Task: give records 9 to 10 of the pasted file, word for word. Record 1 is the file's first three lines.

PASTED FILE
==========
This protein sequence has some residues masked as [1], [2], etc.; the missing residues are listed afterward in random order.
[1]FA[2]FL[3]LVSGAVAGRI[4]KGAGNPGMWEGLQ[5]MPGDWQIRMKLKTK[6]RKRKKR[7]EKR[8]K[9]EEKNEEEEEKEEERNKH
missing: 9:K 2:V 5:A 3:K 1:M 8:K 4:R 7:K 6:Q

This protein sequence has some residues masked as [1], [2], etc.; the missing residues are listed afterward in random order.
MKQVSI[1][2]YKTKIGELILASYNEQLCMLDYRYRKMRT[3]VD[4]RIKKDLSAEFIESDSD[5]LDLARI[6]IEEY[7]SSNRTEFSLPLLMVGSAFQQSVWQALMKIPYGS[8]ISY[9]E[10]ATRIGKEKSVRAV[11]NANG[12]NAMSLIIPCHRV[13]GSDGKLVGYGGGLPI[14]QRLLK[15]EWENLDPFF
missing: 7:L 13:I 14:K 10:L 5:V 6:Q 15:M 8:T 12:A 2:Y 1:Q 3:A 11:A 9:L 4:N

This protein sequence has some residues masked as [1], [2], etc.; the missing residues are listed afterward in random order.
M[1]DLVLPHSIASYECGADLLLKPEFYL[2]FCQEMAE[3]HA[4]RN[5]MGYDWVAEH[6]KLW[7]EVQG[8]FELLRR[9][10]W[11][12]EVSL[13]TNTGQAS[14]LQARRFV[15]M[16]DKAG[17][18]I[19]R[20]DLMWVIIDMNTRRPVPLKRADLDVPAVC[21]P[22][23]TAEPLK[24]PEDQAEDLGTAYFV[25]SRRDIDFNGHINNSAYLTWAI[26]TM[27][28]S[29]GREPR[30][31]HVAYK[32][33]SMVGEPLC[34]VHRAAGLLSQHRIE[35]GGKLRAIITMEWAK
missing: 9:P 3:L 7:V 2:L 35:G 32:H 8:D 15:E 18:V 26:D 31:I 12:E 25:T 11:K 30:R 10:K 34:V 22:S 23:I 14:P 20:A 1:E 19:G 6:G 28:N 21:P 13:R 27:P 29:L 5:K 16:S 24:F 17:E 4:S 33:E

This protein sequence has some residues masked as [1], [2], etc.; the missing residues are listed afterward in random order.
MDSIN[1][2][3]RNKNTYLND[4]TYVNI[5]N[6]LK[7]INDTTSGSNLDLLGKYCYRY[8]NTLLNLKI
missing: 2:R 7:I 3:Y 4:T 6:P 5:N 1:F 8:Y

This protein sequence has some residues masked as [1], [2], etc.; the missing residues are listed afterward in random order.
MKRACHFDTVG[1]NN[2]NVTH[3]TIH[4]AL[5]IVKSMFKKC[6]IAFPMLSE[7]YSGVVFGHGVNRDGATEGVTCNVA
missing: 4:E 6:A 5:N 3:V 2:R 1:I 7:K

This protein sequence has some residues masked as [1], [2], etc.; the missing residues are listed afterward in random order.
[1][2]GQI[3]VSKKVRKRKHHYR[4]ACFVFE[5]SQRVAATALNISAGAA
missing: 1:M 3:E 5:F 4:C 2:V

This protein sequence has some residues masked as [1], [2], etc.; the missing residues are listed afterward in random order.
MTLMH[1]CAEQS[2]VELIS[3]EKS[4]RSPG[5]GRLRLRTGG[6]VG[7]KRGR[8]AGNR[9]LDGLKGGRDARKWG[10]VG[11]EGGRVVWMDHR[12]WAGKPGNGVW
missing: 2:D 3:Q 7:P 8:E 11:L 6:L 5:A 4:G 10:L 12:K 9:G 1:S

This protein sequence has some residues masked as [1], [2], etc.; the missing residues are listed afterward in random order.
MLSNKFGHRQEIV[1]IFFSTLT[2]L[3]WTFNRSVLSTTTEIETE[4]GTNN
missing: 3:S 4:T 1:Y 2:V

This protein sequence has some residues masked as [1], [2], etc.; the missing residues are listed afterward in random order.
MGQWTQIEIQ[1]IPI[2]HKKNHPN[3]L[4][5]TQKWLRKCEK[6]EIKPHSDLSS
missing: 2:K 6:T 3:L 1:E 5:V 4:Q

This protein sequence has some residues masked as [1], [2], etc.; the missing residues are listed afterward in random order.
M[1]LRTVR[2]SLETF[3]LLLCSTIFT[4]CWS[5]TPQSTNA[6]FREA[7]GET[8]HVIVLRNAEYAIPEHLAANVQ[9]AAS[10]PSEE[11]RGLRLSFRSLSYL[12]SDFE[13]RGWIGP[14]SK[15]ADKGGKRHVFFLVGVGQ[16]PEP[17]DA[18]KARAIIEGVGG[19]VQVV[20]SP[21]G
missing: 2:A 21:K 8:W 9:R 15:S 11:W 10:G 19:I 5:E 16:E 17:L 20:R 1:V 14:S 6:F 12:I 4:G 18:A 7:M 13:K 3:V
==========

This protein sequence has some residues masked as [1], [2], etc.; the missing residues are listed afterward in random order.
MGQWTQIEIQ[1]IPI[2]HKKNHPN[3]L[4][5]TQKWLRKCEK[6]EIKPHSDLSS
missing: 2:K 6:T 3:L 1:E 5:V 4:Q

This protein sequence has some residues masked as [1], [2], etc.; the missing residues are listed afterward in random order.
M[1]LRTVR[2]SLETF[3]LLLCSTIFT[4]CWS[5]TPQSTNA[6]FREA[7]GET[8]HVIVLRNAEYAIPEHLAANVQ[9]AAS[10]PSEE[11]RGLRLSFRSLSYL[12]SDFE[13]RGWIGP[14]SK[15]ADKGGKRHVFFLVGVGQ[16]PEP[17]DA[18]KARAIIEGVGG[19]VQVV[20]SP[21]G
missing: 2:A 21:K 8:W 9:R 15:S 11:W 10:G 19:I 5:E 16:E 17:L 20:R 1:V 14:S 6:F 12:I 4:G 18:A 7:M 13:K 3:V